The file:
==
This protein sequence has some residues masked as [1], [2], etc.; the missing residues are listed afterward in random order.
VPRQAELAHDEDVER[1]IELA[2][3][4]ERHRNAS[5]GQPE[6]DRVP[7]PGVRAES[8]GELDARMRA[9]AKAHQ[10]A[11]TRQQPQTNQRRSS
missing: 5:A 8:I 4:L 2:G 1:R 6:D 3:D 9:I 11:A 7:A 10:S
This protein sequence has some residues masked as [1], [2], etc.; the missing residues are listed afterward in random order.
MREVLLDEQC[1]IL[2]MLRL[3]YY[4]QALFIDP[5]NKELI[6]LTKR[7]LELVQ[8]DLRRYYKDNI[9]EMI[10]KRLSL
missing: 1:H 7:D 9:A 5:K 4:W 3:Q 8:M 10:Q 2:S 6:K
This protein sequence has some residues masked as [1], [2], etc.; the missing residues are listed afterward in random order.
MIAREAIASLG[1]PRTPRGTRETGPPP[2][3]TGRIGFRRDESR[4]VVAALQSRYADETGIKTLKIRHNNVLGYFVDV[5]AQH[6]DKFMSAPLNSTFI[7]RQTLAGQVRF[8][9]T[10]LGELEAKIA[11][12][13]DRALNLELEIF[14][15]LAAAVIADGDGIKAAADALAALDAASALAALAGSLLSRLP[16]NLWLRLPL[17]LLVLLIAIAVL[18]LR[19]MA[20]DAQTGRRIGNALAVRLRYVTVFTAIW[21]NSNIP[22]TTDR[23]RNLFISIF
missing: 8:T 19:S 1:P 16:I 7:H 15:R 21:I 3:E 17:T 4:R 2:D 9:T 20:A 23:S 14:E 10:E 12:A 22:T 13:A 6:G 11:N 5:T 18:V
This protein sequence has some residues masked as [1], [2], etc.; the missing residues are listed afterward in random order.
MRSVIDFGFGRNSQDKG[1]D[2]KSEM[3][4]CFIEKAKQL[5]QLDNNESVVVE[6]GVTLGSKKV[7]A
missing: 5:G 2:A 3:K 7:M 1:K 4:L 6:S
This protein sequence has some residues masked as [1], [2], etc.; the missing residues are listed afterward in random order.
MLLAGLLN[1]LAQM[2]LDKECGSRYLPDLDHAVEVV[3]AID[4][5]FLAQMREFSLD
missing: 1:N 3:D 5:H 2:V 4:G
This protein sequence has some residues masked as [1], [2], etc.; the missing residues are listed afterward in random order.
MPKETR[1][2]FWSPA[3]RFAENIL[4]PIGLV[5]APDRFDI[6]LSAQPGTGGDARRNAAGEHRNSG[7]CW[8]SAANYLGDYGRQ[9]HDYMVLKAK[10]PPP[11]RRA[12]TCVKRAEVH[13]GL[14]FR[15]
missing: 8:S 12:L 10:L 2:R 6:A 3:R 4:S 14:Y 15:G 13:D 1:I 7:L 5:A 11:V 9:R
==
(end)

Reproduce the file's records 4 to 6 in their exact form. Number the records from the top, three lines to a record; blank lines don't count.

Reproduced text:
This protein sequence has some residues masked as [1], [2], etc.; the missing residues are listed afterward in random order.
MRSVIDFGFGRNSQDKG[1]D[2]KSEM[3][4]CFIEKAKQL[5]QLDNNESVVVE[6]GVTLGSKKV[7]A
missing: 5:G 2:A 3:K 7:M 1:K 4:L 6:S
This protein sequence has some residues masked as [1], [2], etc.; the missing residues are listed afterward in random order.
MLLAGLLN[1]LAQM[2]LDKECGSRYLPDLDHAVEVV[3]AID[4][5]FLAQMREFSLD
missing: 1:N 3:D 5:H 2:V 4:G
This protein sequence has some residues masked as [1], [2], etc.; the missing residues are listed afterward in random order.
MPKETR[1][2]FWSPA[3]RFAENIL[4]PIGLV[5]APDRFDI[6]LSAQPGTGGDARRNAAGEHRNSG[7]CW[8]SAANYLGDYGRQ[9]HDYMVLKAK[10]PPP[11]RRA[12]TCVKRAEVH[13]GL[14]FR[15]
missing: 8:S 12:L 10:L 2:R 6:A 3:R 4:S 14:Y 15:G 13:D 1:I 7:L 5:A 11:V 9:R